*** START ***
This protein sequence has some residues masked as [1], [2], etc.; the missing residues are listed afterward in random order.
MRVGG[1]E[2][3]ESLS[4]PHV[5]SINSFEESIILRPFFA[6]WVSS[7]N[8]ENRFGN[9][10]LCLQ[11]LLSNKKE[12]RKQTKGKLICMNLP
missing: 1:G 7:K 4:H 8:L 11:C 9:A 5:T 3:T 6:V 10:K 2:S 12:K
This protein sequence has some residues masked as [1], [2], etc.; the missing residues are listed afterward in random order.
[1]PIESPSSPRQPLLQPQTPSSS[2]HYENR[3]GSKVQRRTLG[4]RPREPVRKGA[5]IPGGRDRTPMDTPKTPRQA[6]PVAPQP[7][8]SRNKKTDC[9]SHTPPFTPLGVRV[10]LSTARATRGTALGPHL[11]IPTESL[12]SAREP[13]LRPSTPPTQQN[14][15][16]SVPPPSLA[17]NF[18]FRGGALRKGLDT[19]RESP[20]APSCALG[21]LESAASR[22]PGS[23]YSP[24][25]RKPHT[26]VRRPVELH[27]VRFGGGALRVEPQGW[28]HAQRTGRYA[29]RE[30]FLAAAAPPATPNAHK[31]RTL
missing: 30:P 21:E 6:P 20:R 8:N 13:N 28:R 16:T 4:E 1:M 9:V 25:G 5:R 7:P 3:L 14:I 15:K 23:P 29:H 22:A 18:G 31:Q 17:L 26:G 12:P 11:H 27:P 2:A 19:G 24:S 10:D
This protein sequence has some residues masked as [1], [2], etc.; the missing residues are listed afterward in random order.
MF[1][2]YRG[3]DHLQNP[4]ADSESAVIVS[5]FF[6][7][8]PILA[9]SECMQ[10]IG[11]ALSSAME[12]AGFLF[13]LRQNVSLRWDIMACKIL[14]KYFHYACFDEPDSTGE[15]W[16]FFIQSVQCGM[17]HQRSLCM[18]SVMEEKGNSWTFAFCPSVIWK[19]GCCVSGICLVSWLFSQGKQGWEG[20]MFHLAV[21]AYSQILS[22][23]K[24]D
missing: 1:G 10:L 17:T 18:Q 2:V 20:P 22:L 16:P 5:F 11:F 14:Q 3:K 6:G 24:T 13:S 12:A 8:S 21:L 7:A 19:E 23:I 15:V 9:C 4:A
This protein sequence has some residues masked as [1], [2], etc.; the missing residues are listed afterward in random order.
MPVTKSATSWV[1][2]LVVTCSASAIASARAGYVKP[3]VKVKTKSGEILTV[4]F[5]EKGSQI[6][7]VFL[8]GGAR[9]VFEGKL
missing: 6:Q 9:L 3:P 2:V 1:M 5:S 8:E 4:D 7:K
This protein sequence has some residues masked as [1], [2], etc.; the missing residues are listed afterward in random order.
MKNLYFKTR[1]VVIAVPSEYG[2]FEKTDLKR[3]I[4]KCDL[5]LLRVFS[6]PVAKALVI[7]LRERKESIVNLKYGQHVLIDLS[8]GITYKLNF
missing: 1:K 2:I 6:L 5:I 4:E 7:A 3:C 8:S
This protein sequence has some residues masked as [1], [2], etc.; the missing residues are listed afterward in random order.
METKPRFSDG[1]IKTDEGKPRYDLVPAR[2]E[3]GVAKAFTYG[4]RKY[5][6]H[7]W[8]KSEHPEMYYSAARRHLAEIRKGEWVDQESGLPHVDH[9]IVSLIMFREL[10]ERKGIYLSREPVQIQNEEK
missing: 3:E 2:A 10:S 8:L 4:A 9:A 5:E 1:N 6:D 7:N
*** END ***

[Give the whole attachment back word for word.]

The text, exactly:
This protein sequence has some residues masked as [1], [2], etc.; the missing residues are listed afterward in random order.
MRVGG[1]E[2][3]ESLS[4]PHV[5]SINSFEESIILRPFFA[6]WVSS[7]N[8]ENRFGN[9][10]LCLQ[11]LLSNKKE[12]RKQTKGKLICMNLP
missing: 1:G 7:K 4:H 8:L 11:C 9:A 5:T 3:T 6:V 10:K 2:S 12:K
This protein sequence has some residues masked as [1], [2], etc.; the missing residues are listed afterward in random order.
[1]PIESPSSPRQPLLQPQTPSSS[2]HYENR[3]GSKVQRRTLG[4]RPREPVRKGA[5]IPGGRDRTPMDTPKTPRQA[6]PVAPQP[7][8]SRNKKTDC[9]SHTPPFTPLGVRV[10]LSTARATRGTALGPHL[11]IPTESL[12]SAREP[13]LRPSTPPTQQN[14][15][16]SVPPPSLA[17]NF[18]FRGGALRKGLDT[19]RESP[20]APSCALG[21]LESAASR[22]PGS[23]YSP[24][25]RKPHT[26]VRRPVELH[27]VRFGGGALRVEPQGW[28]HAQRTGRYA[29]RE[30]FLAAAAPPATPNAHK[31]RTL
missing: 30:P 21:E 6:P 20:R 8:N 13:N 28:R 16:T 4:E 1:M 9:V 25:G 5:R 7:P 3:L 14:I 15:K 23:P 29:H 22:A 18:G 31:Q 17:L 26:G 12:P 11:H 27:P 2:A 19:G 24:S 10:D
This protein sequence has some residues masked as [1], [2], etc.; the missing residues are listed afterward in random order.
MF[1][2]YRG[3]DHLQNP[4]ADSESAVIVS[5]FF[6][7][8]PILA[9]SECMQ[10]IG[11]ALSSAME[12]AGFLF[13]LRQNVSLRWDIMACKIL[14]KYFHYACFDEPDSTGE[15]W[16]FFIQSVQCGM[17]HQRSLCM[18]SVMEEKGNSWTFAFCPSVIWK[19]GCCVSGICLVSWLFSQGKQGWEG[20]MFHLAV[21]AYSQILS[22][23]K[24]D
missing: 1:G 10:L 17:T 18:Q 2:V 20:P 22:L 16:P 5:F 11:F 14:Q 3:K 6:G 24:T 13:S 12:A 8:S 21:L 7:A 19:E 23:I 15:V 9:C 4:A
This protein sequence has some residues masked as [1], [2], etc.; the missing residues are listed afterward in random order.
MPVTKSATSWV[1][2]LVVTCSASAIASARAGYVKP[3]VKVKTKSGEILTV[4]F[5]EKGSQI[6][7]VFL[8]GGAR[9]VFEGKL
missing: 6:Q 9:L 3:P 2:V 1:M 5:S 8:E 4:D 7:K
This protein sequence has some residues masked as [1], [2], etc.; the missing residues are listed afterward in random order.
MKNLYFKTR[1]VVIAVPSEYG[2]FEKTDLKR[3]I[4]KCDL[5]LLRVFS[6]PVAKALVI[7]LRERKESIVNLKYGQHVLIDLS[8]GITYKLNF
missing: 1:K 2:I 6:L 5:I 4:E 7:A 3:C 8:S
This protein sequence has some residues masked as [1], [2], etc.; the missing residues are listed afterward in random order.
METKPRFSDG[1]IKTDEGKPRYDLVPAR[2]E[3]GVAKAFTYG[4]RKY[5][6]H[7]W[8]KSEHPEMYYSAARRHLAEIRKGEWVDQESGLPHVDH[9]IVSLIMFREL[10]ERKGIYLSREPVQIQNEEK
missing: 3:E 2:A 10:S 8:L 4:A 9:A 5:E 1:N 6:D 7:N